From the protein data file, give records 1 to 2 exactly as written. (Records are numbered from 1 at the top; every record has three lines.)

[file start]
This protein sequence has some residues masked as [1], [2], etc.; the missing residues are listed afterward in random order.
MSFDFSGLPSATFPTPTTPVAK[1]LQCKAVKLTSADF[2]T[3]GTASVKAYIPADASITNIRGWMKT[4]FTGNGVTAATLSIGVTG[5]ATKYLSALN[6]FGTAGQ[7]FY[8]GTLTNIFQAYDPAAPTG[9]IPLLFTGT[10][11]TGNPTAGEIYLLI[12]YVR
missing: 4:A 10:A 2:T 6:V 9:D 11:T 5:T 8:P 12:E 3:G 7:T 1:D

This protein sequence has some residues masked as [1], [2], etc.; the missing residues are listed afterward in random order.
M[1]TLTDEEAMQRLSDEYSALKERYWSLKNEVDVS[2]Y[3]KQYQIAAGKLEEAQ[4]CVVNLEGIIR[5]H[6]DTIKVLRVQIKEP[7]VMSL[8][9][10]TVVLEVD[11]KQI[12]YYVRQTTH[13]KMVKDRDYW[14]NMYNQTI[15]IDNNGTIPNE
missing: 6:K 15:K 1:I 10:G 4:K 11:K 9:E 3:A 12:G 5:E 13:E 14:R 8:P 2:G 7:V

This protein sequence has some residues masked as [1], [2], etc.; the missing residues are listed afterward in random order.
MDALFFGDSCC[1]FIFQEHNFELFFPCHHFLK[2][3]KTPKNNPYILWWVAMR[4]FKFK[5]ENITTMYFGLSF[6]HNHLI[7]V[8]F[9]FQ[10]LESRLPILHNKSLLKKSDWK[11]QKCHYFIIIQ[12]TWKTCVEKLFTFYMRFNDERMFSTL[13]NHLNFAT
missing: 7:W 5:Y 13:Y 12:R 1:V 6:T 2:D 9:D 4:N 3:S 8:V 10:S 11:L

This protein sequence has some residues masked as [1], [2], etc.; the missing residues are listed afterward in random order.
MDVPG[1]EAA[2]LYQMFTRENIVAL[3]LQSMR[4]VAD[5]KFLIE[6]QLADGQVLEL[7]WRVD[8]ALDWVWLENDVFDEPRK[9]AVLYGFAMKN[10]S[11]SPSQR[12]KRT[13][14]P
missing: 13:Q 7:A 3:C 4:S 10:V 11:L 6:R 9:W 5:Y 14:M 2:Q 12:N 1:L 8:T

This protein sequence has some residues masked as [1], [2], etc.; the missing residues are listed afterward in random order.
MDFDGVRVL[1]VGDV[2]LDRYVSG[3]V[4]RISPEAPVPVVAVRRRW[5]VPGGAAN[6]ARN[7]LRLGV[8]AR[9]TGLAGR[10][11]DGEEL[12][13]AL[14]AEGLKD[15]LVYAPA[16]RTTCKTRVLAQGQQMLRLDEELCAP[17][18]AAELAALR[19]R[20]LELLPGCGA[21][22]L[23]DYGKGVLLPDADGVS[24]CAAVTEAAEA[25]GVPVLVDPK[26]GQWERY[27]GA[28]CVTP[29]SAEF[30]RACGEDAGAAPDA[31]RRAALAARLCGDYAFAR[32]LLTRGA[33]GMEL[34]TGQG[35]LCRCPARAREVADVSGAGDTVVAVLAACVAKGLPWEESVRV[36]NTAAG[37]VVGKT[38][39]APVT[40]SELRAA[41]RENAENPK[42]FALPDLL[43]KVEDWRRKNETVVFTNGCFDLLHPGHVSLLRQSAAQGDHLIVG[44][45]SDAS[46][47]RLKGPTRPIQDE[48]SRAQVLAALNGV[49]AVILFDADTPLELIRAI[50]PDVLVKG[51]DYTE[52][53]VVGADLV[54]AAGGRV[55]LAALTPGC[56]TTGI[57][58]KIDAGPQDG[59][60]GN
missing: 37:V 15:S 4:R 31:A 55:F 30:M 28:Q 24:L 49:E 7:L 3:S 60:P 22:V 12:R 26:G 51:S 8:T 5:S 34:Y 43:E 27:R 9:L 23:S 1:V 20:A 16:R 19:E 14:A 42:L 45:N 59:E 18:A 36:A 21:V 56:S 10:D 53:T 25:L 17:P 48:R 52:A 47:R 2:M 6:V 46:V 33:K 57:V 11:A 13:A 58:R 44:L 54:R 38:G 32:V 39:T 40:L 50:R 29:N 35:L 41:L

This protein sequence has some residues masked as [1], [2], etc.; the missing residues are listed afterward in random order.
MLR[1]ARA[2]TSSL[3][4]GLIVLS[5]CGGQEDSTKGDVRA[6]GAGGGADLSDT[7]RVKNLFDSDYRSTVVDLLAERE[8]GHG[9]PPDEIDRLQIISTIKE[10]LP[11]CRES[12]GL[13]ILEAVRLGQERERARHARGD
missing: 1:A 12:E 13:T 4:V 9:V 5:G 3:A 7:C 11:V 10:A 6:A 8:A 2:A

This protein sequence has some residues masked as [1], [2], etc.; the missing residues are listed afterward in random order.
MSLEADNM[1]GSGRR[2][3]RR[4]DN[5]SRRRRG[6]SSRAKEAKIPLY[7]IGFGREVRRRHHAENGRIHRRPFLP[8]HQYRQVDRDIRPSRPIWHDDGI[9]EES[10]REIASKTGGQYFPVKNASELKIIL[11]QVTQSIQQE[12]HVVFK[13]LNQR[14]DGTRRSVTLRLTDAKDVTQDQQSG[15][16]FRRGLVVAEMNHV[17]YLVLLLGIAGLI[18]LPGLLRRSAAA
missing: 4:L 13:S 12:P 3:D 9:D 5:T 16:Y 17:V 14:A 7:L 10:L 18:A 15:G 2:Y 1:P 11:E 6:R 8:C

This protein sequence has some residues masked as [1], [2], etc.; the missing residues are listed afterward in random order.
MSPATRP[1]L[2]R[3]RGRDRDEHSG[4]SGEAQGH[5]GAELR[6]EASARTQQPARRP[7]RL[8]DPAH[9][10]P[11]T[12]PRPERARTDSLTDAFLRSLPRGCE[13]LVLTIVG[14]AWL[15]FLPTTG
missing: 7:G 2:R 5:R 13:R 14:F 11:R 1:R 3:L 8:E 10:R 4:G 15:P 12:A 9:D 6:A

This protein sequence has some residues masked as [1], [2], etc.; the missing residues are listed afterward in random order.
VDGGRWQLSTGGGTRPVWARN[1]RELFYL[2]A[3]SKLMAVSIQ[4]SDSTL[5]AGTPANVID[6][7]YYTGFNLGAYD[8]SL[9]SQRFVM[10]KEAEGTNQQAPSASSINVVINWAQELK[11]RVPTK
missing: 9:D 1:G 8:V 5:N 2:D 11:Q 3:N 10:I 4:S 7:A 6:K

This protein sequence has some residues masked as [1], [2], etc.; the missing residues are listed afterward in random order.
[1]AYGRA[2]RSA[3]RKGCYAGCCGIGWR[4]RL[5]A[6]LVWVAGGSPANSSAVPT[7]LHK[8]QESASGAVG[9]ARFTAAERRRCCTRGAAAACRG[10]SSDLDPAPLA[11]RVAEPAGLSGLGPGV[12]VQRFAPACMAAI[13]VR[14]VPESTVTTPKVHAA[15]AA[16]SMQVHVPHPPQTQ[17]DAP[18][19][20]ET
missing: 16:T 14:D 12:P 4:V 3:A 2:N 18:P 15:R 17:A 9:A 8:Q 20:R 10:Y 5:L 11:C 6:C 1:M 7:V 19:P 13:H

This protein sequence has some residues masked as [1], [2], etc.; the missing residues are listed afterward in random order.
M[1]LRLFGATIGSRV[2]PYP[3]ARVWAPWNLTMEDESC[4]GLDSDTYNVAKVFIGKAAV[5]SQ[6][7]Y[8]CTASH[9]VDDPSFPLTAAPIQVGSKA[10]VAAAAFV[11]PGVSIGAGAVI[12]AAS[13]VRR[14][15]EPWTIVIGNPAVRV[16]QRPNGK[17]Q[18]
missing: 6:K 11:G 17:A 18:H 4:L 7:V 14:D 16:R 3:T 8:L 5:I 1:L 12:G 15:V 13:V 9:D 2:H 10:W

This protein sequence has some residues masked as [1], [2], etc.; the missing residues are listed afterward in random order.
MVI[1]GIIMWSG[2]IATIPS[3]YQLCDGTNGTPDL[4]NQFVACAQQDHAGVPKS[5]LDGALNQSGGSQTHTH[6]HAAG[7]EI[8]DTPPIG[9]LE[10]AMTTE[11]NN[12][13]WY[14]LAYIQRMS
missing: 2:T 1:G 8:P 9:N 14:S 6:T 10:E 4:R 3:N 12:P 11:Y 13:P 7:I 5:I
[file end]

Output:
This protein sequence has some residues masked as [1], [2], etc.; the missing residues are listed afterward in random order.
MSFDFSGLPSATFPTPTTPVAK[1]LQCKAVKLTSADF[2]T[3]GTASVKAYIPADASITNIRGWMKT[4]FTGNGVTAATLSIGVTG[5]ATKYLSALN[6]FGTAGQ[7]FY[8]GTLTNIFQAYDPAAPTG[9]IPLLFTGT[10][11]TGNPTAGEIYLLI[12]YVR
missing: 4:A 10:A 2:T 6:V 9:D 11:T 5:T 8:P 12:E 3:G 7:T 1:D

This protein sequence has some residues masked as [1], [2], etc.; the missing residues are listed afterward in random order.
M[1]TLTDEEAMQRLSDEYSALKERYWSLKNEVDVS[2]Y[3]KQYQIAAGKLEEAQ[4]CVVNLEGIIR[5]H[6]DTIKVLRVQIKEP[7]VMSL[8][9][10]TVVLEVD[11]KQI[12]YYVRQTTH[13]KMVKDRDYW[14]NMYNQTI[15]IDNNGTIPNE
missing: 6:K 15:K 1:I 10:G 4:K 11:K 9:E 3:A 12:G 5:E 13:E 14:R 8:P 2:G 7:V